Exercise 5: “Fashions in Morals”
In a 1925 essay for the New Republic the writer Bruce Bliven detailed the salient characteristics of the modern woman, or “flapper.” Reflecting on the flapper’s apparel choices and dating practices, Bliven also highlighted the evolving nature of morality. “Few any more are so naïve as not to realize that there are fashions in morals and that these have a limitless capacity for modification,” he mused.
New “fashions in morals” shaped the perspective and experiences of the tippling lady as well as the flapper. Their histories help illuminate a critical transformation in the American cultural landscape in the late nineteenth and early twentieth centuries, as a growing number of women discarded the conventions of Victorian morality and embraced new standards of public behavior.
After reading Bliven’s “Flapper Jane,” consider the following questions.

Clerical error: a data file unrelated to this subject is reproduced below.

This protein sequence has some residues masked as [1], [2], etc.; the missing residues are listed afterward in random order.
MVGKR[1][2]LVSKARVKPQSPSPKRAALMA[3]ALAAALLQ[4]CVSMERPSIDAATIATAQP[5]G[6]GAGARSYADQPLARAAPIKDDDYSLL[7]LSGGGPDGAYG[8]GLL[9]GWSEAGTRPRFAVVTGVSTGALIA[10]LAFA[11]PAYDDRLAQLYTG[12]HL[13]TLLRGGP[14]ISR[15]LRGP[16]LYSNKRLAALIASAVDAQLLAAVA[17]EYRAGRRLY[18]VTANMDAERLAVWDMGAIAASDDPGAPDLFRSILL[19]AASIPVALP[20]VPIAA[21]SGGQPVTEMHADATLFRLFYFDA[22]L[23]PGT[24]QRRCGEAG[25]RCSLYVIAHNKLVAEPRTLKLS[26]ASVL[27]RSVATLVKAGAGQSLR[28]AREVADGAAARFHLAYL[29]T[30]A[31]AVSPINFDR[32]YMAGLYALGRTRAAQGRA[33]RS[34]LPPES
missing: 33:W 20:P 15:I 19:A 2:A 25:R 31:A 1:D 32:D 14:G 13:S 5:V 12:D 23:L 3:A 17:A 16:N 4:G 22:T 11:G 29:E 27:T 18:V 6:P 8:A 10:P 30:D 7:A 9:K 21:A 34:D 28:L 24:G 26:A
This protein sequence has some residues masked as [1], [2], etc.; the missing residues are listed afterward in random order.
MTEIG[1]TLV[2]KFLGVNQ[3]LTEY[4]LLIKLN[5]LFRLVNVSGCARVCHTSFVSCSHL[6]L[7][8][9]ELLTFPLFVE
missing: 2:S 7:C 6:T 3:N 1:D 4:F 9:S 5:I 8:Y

- What distinctive fashions in morals do you see emerging from Bliven’s description? Were new fashions in morals also emerging among Chicago’s tippling ladies?
- Does Bliven’s flapper share any attitudes or values with the lady tippler?
- What does Bliven suggest was driving moral and cultural change? Were these same forces at work among Chicago’s tippling ladies, or were other factors more significant?
- Bruce Bliven, “Flapper Jane,” New Republic, Sept. 9, 1925, pp. 65—67, available at http://www.newrepublic.com/article/113130/bruce-bliven-interviews-flapper (Local PDF copy)